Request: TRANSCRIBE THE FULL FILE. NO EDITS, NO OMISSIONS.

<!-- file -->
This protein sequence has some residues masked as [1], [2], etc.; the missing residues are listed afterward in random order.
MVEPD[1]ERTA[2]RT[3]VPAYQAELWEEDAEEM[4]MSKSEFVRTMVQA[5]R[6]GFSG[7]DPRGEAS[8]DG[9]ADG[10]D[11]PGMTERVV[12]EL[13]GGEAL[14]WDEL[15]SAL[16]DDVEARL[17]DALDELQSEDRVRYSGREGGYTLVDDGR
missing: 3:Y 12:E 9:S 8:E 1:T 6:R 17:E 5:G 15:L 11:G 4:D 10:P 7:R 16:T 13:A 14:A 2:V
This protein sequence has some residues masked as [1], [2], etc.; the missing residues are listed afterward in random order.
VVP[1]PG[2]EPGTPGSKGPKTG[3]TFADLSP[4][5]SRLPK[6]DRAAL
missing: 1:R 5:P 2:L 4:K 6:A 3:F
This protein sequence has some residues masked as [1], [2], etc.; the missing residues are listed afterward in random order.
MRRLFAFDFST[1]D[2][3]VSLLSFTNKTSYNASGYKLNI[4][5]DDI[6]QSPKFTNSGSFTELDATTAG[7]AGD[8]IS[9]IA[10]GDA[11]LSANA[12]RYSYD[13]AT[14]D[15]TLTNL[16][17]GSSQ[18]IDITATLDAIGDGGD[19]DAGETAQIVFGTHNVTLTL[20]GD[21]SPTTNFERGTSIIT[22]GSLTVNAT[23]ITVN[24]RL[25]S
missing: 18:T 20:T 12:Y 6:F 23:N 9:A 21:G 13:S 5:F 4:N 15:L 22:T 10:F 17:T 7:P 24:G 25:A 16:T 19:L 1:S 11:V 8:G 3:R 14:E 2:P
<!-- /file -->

This protein sequence has some residues masked as [1], [2], etc.; the missing residues are listed afterward in random order.
MVEPD[1]ERTA[2]RT[3]VPAYQAELWEEDAEEM[4]MSKSEFVRTMVQA[5]R[6]GFSG[7]DPRGEAS[8]DG[9]ADG[10]D[11]PGMTERVV[12]EL[13]GGEAL[14]WDEL[15]SAL[16]DDVEARL[17]DALDELQSEDRVRYSGREGGYTLVDDGR
missing: 3:Y 12:E 9:S 8:E 1:T 6:R 17:E 5:G 15:L 11:G 4:D 10:P 7:R 16:T 13:A 14:A 2:V
This protein sequence has some residues masked as [1], [2], etc.; the missing residues are listed afterward in random order.
VVP[1]PG[2]EPGTPGSKGPKTG[3]TFADLSP[4][5]SRLPK[6]DRAAL
missing: 1:R 5:P 2:L 4:K 6:A 3:F
This protein sequence has some residues masked as [1], [2], etc.; the missing residues are listed afterward in random order.
MRRLFAFDFST[1]D[2][3]VSLLSFTNKTSYNASGYKLNI[4][5]DDI[6]QSPKFTNSGSFTELDATTAG[7]AGD[8]IS[9]IA[10]GDA[11]LSANA[12]RYSYD[13]AT[14]D[15]TLTNL[16][17]GSSQ[18]IDITATLDAIGDGGD[19]DAGETAQIVFGTHNVTLTL[20]GD[21]SPTTNFERGTSIIT[22]GSLTVNAT[23]ITVN[24]RL[25]S
missing: 18:T 20:T 12:Y 6:F 23:N 9:A 21:G 13:S 5:F 4:N 15:L 22:T 10:F 17:T 7:P 24:G 25:A 16:T 19:L 1:S 11:V 8:G 3:R 14:E 2:P